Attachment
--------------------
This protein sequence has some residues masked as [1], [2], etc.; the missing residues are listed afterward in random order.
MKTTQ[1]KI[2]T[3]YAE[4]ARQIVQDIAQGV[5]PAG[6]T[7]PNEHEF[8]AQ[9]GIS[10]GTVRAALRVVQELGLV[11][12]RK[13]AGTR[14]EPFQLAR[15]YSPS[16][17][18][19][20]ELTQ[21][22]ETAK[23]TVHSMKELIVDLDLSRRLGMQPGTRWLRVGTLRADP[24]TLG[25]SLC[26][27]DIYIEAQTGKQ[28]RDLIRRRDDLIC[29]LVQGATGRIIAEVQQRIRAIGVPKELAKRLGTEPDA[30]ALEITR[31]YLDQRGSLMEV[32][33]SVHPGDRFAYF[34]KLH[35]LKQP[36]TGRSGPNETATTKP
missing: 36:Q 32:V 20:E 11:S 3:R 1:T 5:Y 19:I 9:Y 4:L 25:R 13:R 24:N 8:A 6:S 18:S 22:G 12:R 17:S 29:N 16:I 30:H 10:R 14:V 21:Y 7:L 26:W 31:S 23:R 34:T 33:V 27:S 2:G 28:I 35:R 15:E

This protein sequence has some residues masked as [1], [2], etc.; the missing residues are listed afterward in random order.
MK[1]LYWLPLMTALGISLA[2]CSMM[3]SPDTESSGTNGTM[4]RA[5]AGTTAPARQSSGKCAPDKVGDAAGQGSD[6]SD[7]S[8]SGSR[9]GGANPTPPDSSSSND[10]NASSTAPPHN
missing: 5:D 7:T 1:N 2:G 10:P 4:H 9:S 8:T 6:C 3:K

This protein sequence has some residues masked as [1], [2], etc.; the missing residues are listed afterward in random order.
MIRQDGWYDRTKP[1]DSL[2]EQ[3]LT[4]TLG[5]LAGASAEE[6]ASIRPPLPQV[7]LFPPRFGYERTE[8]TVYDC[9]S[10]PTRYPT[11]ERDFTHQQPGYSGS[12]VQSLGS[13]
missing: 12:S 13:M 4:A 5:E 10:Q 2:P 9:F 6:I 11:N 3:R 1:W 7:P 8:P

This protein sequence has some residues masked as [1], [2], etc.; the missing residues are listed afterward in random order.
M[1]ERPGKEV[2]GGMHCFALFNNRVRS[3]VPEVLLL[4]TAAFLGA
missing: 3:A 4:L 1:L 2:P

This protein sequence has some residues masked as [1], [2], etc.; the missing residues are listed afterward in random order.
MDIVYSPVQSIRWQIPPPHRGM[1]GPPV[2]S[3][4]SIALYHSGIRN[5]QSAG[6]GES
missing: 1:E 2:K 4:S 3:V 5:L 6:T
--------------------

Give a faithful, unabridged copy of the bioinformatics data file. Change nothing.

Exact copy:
This protein sequence has some residues masked as [1], [2], etc.; the missing residues are listed afterward in random order.
MKTTQ[1]KI[2]T[3]YAE[4]ARQIVQDIAQGV[5]PAG[6]T[7]PNEHEF[8]AQ[9]GIS[10]GTVRAALRVVQELGLV[11][12]RK[13]AGTR[14]EPFQLAR[15]YSPS[16][17][18][19][20]ELTQ[21][22]ETAK[23]TVHSMKELIVDLDLSRRLGMQPGTRWLRVGTLRADP[24]TLG[25]SLC[26][27]DIYIEAQTGKQ[28]RDLIRRRDDLIC[29]LVQGATGRIIAEVQQRIRAIGVPKELAKRLGTEPDA[30]ALEITR[31]YLDQRGSLMEV[32][33]SVHPGDRFAYF[34]KLH[35]LKQP[36]TGRSGPNETATTKP
missing: 36:Q 32:V 20:E 11:S 3:R 1:T 5:Y 19:I 9:Y 4:L 25:R 13:R 24:N 8:A 6:S 18:S 22:G 12:R 17:S 29:N 16:I 30:H 10:R 14:V 21:Y 7:L 26:W 31:S 23:R 34:T 33:V 27:S 2:G 28:I 35:R 15:E

This protein sequence has some residues masked as [1], [2], etc.; the missing residues are listed afterward in random order.
MK[1]LYWLPLMTALGISLA[2]CSMM[3]SPDTESSGTNGTM[4]RA[5]AGTTAPARQSSGKCAPDKVGDAAGQGSD[6]SD[7]S[8]SGSR[9]GGANPTPPDSSSSND[10]NASSTAPPHN
missing: 5:D 7:T 1:N 2:G 10:P 4:H 9:S 8:T 6:C 3:K

This protein sequence has some residues masked as [1], [2], etc.; the missing residues are listed afterward in random order.
MIRQDGWYDRTKP[1]DSL[2]EQ[3]LT[4]TLG[5]LAGASAEE[6]ASIRPPLPQV[7]LFPPRFGYERTE[8]TVYDC[9]S[10]PTRYPT[11]ERDFTHQQPGYSGS[12]VQSLGS[13]
missing: 12:S 13:M 4:A 5:E 10:Q 2:P 9:F 6:I 11:N 3:R 1:W 7:P 8:P

This protein sequence has some residues masked as [1], [2], etc.; the missing residues are listed afterward in random order.
M[1]ERPGKEV[2]GGMHCFALFNNRVRS[3]VPEVLLL[4]TAAFLGA
missing: 3:A 4:L 1:L 2:P

This protein sequence has some residues masked as [1], [2], etc.; the missing residues are listed afterward in random order.
MDIVYSPVQSIRWQIPPPHRGM[1]GPPV[2]S[3][4]SIALYHSGIRN[5]QSAG[6]GES
missing: 1:E 2:K 4:S 3:V 5:L 6:T